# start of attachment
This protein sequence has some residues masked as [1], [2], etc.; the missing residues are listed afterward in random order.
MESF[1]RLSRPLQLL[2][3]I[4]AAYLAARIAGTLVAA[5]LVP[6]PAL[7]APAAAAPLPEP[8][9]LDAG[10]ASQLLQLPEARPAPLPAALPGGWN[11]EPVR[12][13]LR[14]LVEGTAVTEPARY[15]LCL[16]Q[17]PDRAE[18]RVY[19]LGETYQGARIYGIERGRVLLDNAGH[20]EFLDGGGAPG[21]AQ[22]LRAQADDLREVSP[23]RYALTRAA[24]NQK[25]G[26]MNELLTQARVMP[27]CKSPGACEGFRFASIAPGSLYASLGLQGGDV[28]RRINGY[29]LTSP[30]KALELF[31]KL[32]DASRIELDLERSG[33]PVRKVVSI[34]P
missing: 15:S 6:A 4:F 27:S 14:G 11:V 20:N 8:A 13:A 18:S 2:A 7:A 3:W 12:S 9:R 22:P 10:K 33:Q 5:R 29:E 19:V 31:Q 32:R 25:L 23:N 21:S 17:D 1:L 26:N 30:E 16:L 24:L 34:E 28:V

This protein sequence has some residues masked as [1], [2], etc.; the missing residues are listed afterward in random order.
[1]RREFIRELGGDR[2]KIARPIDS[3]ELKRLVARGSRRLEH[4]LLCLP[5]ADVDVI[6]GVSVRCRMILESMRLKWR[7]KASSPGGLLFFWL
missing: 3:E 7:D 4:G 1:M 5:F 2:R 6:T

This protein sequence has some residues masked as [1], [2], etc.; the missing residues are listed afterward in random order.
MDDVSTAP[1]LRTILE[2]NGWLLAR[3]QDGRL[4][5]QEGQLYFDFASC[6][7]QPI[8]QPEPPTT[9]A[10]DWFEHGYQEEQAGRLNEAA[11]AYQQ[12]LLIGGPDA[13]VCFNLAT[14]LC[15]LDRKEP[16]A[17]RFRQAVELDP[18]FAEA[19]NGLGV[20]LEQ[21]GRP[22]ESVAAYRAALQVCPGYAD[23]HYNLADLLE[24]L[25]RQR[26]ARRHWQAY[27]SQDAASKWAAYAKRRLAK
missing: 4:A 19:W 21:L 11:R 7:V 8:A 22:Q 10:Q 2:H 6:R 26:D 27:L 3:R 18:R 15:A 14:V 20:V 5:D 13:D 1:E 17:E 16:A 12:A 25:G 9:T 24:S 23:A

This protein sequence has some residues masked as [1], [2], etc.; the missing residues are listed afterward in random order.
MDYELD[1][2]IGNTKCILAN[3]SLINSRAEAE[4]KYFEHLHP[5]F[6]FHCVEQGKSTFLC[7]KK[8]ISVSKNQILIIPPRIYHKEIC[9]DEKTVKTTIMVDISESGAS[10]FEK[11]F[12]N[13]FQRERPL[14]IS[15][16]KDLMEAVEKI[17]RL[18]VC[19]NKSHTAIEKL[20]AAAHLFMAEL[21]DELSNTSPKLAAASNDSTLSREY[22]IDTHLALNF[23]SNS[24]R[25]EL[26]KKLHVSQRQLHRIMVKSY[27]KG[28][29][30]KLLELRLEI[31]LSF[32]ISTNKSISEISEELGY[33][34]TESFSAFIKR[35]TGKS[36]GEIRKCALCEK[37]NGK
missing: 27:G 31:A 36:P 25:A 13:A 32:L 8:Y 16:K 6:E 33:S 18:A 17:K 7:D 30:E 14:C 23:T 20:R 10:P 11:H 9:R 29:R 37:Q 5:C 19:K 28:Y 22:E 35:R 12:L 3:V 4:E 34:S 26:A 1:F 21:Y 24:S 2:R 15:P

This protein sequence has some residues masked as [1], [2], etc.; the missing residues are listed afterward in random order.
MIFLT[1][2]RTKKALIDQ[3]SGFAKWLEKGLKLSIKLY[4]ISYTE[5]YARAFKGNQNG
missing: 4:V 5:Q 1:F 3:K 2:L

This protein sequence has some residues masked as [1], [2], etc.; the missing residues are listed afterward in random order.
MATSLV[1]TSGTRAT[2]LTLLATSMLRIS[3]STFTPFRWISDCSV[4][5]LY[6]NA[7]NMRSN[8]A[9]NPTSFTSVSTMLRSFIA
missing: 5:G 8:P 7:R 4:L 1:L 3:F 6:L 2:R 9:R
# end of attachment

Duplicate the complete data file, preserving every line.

This protein sequence has some residues masked as [1], [2], etc.; the missing residues are listed afterward in random order.
MESF[1]RLSRPLQLL[2][3]I[4]AAYLAARIAGTLVAA[5]LVP[6]PAL[7]APAAAAPLPEP[8][9]LDAG[10]ASQLLQLPEARPAPLPAALPGGWN[11]EPVR[12][13]LR[14]LVEGTAVTEPARY[15]LCL[16]Q[17]PDRAE[18]RVY[19]LGETYQGARIYGIERGRVLLDNAGH[20]EFLDGGGAPG[21]AQ[22]LRAQADDLREVSP[23]RYALTRAA[24]NQK[25]G[26]MNELLTQARVMP[27]CKSPGACEGFRFASIAPGSLYASLGLQGGDV[28]RRINGY[29]LTSP[30]KALELF[31]KL[32]DASRIELDLERSG[33]PVRKVVSI[34]P
missing: 15:S 6:A 4:F 27:S 14:G 11:V 20:N 8:A 13:A 18:S 2:A 7:A 3:W 12:S 9:R 22:P 10:K 33:Q 5:R 29:E 19:V 31:Q 32:R 25:L 23:N 21:S 17:D 1:L 26:N 30:E 16:L 24:L 34:E 28:V

This protein sequence has some residues masked as [1], [2], etc.; the missing residues are listed afterward in random order.
[1]RREFIRELGGDR[2]KIARPIDS[3]ELKRLVARGSRRLEH[4]LLCLP[5]ADVDVI[6]GVSVRCRMILESMRLKWR[7]KASSPGGLLFFWL
missing: 3:E 7:D 4:G 1:M 5:F 2:R 6:T

This protein sequence has some residues masked as [1], [2], etc.; the missing residues are listed afterward in random order.
MDDVSTAP[1]LRTILE[2]NGWLLAR[3]QDGRL[4][5]QEGQLYFDFASC[6][7]QPI[8]QPEPPTT[9]A[10]DWFEHGYQEEQAGRLNEAA[11]AYQQ[12]LLIGGPDA[13]VCFNLAT[14]LC[15]LDRKEP[16]A[17]RFRQAVELDP[18]FAEA[19]NGLGV[20]LEQ[21]GRP[22]ESVAAYRAALQVCPGYAD[23]HYNLADLLE[24]L[25]RQR[26]ARRHWQAY[27]SQDAASKWAAYAKRRLAK
missing: 4:A 19:W 21:L 11:R 7:V 8:A 22:Q 10:Q 2:H 6:R 26:D 27:L 3:R 18:R 15:A 14:V 20:V 5:D 13:D 1:E 17:E 16:A 12:A 25:G 9:T 24:S 23:A

This protein sequence has some residues masked as [1], [2], etc.; the missing residues are listed afterward in random order.
MDYELD[1][2]IGNTKCILAN[3]SLINSRAEAE[4]KYFEHLHP[5]F[6]FHCVEQGKSTFLC[7]KK[8]ISVSKNQILIIPPRIYHKEIC[9]DEKTVKTTIMVDISESGAS[10]FEK[11]F[12]N[13]FQRERPL[14]IS[15][16]KDLMEAVEKI[17]RL[18]VC[19]NKSHTAIEKL[20]AAAHLFMAEL[21]DELSNTSPKLAAASNDSTLSREY[22]IDTHLALNF[23]SNS[24]R[25]EL[26]KKLHVSQRQLHRIMVKSY[27]KG[28][29][30]KLLELRLEI[31]LSF[32]ISTNKSISEISEELGY[33][34]TESFSAFIKR[35]TGKS[36]GEIRKCALCEK[37]NGK
missing: 27:G 31:A 36:P 25:A 13:A 32:L 8:Y 16:K 6:E 33:S 18:A 17:K 7:D 30:E 14:C 23:T 20:R 10:P 11:H 9:R 29:R 37:Q 5:C 19:K 28:Y 22:E 35:R 12:L 3:V 4:E 34:S 26:A 1:F 21:Y 24:S 2:R 15:P

This protein sequence has some residues masked as [1], [2], etc.; the missing residues are listed afterward in random order.
MIFLT[1][2]RTKKALIDQ[3]SGFAKWLEKGLKLSIKLY[4]ISYTE[5]YARAFKGNQNG
missing: 4:V 5:Q 1:F 3:K 2:L

This protein sequence has some residues masked as [1], [2], etc.; the missing residues are listed afterward in random order.
MATSLV[1]TSGTRAT[2]LTLLATSMLRIS[3]STFTPFRWISDCSV[4][5]LY[6]NA[7]NMRSN[8]A[9]NPTSFTSVSTMLRSFIA
missing: 5:G 8:P 7:R 4:L 1:L 3:F 6:L 2:R 9:R